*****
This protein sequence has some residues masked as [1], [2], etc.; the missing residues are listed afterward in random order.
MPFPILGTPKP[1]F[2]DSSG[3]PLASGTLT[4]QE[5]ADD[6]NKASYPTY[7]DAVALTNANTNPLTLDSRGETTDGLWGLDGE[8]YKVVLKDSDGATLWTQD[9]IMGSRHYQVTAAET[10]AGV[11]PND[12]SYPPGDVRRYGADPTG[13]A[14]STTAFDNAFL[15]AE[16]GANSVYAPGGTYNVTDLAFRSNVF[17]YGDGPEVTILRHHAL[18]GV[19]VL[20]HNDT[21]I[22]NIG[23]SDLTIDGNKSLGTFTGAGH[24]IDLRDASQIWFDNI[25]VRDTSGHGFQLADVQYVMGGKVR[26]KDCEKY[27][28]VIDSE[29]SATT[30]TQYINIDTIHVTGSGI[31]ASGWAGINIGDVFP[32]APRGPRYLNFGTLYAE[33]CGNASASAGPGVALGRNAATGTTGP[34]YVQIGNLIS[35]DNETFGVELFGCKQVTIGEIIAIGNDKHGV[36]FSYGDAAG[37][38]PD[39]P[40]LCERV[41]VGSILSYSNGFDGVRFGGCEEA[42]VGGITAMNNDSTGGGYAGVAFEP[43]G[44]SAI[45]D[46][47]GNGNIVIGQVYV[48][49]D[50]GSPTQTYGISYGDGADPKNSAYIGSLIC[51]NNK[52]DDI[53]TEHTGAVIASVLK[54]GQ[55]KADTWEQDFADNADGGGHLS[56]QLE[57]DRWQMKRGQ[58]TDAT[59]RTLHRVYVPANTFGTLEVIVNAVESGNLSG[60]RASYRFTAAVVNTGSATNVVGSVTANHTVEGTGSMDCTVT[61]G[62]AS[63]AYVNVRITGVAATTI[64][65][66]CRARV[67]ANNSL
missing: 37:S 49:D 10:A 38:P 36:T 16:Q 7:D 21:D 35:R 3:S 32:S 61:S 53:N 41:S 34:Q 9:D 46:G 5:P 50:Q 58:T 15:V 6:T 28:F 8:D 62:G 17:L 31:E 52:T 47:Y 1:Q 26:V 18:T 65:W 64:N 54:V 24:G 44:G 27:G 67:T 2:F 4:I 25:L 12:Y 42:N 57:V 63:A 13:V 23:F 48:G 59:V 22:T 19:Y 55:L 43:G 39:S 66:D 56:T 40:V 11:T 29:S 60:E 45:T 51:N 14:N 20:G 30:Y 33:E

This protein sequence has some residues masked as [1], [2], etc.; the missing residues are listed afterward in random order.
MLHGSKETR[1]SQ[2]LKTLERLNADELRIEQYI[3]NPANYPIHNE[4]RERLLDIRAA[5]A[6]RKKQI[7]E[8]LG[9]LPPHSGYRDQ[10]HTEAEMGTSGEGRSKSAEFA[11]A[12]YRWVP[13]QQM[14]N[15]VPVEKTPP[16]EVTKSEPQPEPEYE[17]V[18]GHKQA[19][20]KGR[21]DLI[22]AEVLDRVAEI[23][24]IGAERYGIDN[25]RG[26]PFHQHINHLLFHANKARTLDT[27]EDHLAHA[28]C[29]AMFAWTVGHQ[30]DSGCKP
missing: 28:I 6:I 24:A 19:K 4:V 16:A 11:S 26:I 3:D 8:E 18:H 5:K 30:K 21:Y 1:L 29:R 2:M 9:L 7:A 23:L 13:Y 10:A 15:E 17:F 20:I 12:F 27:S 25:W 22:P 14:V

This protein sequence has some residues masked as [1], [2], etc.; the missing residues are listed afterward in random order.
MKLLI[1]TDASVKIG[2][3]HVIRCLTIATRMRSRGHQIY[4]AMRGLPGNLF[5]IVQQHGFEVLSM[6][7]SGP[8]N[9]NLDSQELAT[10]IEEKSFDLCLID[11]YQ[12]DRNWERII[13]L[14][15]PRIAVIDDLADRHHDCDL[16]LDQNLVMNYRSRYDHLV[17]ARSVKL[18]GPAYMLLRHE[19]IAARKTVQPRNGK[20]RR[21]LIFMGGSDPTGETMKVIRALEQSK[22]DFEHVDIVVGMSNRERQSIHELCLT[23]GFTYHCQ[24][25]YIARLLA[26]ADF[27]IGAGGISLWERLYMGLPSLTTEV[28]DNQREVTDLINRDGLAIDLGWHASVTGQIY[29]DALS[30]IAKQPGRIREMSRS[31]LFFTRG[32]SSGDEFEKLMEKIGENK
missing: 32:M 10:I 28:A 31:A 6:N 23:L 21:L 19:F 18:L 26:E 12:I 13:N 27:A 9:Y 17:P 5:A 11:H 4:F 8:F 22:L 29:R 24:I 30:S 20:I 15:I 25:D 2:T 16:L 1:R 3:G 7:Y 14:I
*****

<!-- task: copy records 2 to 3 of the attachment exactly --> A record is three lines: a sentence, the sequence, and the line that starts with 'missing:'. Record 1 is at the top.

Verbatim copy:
This protein sequence has some residues masked as [1], [2], etc.; the missing residues are listed afterward in random order.
MLHGSKETR[1]SQ[2]LKTLERLNADELRIEQYI[3]NPANYPIHNE[4]RERLLDIRAA[5]A[6]RKKQI[7]E[8]LG[9]LPPHSGYRDQ[10]HTEAEMGTSGEGRSKSAEFA[11]A[12]YRWVP[13]QQM[14]N[15]VPVEKTPP[16]EVTKSEPQPEPEYE[17]V[18]GHKQA[19][20]KGR[21]DLI[22]AEVLDRVAEI[23][24]IGAERYGIDN[25]RG[26]PFHQHINHLLFHANKARTLDT[27]EDHLAHA[28]C[29]AMFAWTVGHQ[30]DSGCKP
missing: 28:I 6:I 24:A 19:K 4:V 16:A 11:S 26:I 3:D 8:E 18:H 5:K 30:K 21:Y 1:L 29:R 2:M 9:L 7:A 23:L 13:Y 10:A 15:E 17:F 20:I 12:F 27:S 25:W 22:P 14:V

This protein sequence has some residues masked as [1], [2], etc.; the missing residues are listed afterward in random order.
MKLLI[1]TDASVKIG[2][3]HVIRCLTIATRMRSRGHQIY[4]AMRGLPGNLF[5]IVQQHGFEVLSM[6][7]SGP[8]N[9]NLDSQELAT[10]IEEKSFDLCLID[11]YQ[12]DRNWERII[13]L[14][15]PRIAVIDDLADRHHDCDL[16]LDQNLVMNYRSRYDHLV[17]ARSVKL[18]GPAYMLLRHE[19]IAARKTVQPRNGK[20]RR[21]LIFMGGSDPTGETMKVIRALEQSK[22]DFEHVDIVVGMSNRERQSIHELCLT[23]GFTYHCQ[24][25]YIARLLA[26]ADF[27]IGAGGISLWERLYMGLPSLTTEV[28]DNQREVTDLINRDGLAIDLGWHASVTGQIY[29]DALS[30]IAKQPGRIREMSRS[31]LFFTRG[32]SSGDEFEKLMEKIGENK
missing: 32:M 10:I 28:A 31:A 6:N 23:L 21:L 19:F 18:L 26:E 12:I 13:N 27:A 9:Y 17:P 5:A 11:H 4:F 8:F 22:L 29:R 24:I 30:S 20:I 15:I 25:D 2:T 16:L 1:R 3:G 7:Y 14:I